There is a parlor game physics students play: Who was the greater genius? Galileo or Kepler? (Galileo) Maxwell or Bohr? (Maxwell, but it's closer than you might think). Hawking or Heisenberg? (A no-brainer, whatever the best-seller lists might say. It's Heisenberg). But there are two figures who are simply off the charts. Isaac Newton is one. The other is Albert Einstein. If pressed, physicists give Newton pride of place, but it is a photo finish -- and no one else is in the race.
Newton's claim is obvious. He created modern physics. His system described the behavior of the entire cosmos -- and while others before him had invented grand schemes, Newton's was different. His theories were mathematical, making specific predictions to be confirmed by experiments in the real world. Little wonder that those after Newton called him lucky -- "for there is only one universe to discover, and he discovered it. "
But what of Einstein? Well, Einstein felt compelled to apologize to Newton. "Newton, forgive me;" Einstein wrote in his Autobiographical Notes. "You found the only way which, in your age, was just about possible for a man of highest thought and creative power." Forgive him? For what? For replacing Newton's system with his own -- and, like Newton, for putting his mark on virtually every branch of physics.
That's the difference. Young physicists who play the "who's smarter" game are really asking, "how will I measure up?" Is there a shot to match -- if not Maxwell, then perhaps Lorentz? But Einstein? Don't go there. Match this:
In 1905, Einstein is 26, a patent examiner, working on physics on his own. After hours, he creates the Special Theory of Relativity, in which he demonstrates that measurements of time and distance vary systematically as anything moves relative to anything else. Which means that Newton was wrong. Space and time are not absolute -- and the relativistic universe we inhabit is not the one Newton "discovered."
That's pretty good -- but one idea, however spectacular, does not make a demi-god. But now add the rest of what Einstein did in 1905:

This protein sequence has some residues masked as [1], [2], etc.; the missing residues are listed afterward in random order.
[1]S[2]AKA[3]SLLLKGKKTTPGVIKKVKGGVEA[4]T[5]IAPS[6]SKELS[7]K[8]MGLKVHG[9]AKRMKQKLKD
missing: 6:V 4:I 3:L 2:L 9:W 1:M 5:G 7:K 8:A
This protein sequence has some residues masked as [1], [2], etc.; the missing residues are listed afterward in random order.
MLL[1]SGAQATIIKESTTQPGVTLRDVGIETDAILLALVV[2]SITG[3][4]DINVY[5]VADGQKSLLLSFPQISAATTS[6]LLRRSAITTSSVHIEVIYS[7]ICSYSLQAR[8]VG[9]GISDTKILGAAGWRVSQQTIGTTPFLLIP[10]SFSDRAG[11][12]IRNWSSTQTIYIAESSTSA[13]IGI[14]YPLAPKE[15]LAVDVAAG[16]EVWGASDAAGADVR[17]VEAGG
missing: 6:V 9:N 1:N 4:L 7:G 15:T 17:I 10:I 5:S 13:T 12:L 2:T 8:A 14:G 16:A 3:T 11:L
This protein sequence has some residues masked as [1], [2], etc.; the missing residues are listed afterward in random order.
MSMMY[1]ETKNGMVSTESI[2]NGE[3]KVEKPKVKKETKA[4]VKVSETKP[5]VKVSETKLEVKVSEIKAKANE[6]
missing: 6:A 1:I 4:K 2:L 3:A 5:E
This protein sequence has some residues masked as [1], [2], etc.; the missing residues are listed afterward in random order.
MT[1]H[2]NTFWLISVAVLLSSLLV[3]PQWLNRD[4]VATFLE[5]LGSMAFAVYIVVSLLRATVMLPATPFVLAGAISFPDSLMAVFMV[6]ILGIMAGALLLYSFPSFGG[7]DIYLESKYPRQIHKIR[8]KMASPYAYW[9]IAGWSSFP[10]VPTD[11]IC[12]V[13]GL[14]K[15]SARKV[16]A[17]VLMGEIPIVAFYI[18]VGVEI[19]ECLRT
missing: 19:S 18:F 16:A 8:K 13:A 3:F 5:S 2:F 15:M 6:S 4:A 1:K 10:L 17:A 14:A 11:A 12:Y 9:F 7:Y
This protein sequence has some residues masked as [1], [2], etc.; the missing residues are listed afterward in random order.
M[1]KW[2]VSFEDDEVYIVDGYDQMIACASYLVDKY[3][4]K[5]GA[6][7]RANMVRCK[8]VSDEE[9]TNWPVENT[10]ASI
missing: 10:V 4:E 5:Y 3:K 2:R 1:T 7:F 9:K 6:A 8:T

In March, Einstein creates the quantum theory of light, the idea that light exists as tiny packets, or particles, that we now call photons. Alongside Max Planck's work on quanta of heat, and Niels Bohr's later work on quanta of matter, Einstein's work anchors the most shocking idea in twentieth century physics: we live in a quantum universe, one built out of tiny, discrete chunks of energy and matter.
Next, in April and May, Einstein publishes two papers. In one he invents a new method of counting and determining the size of the atoms or molecules in a given space and in the other he explains the phenomenon of Brownian motion. The net result is a proof that atoms actually exist -- still an issue at that time -- and the end to a millennia-old debate on the fundamental nature of the chemical elements.
And then, in June, Einstein completes special relativity -- which adds a twist to the story: Einstein's March paper treated light as particles, but special relativity sees light as a continuous field of waves. Alice's Red Queen can accept many impossible things before breakfast, but it takes a supremely confident mind to do so. Einstein, age 26, sees light as wave and particle, picking the attribute he needs to confront each problem in turn. Now that's tough.
And of course, Einstein isn't finished. Later in 1905 comes an extension of special relativity in which Einstein proves that energy and matter are linked in the most famous relationship in physics: E=mc2. (The energy content of a body is equal to the mass of the body times the speed of light squared). At first, even Einstein does not grasp the full implications of his formula, but even then he suggests that the heat produced by radium could mark the conversion of tiny amounts of the mass of the radium salts into energy.
In sum -- an amazing outburst: Einstein's 1905 still evokes awe....
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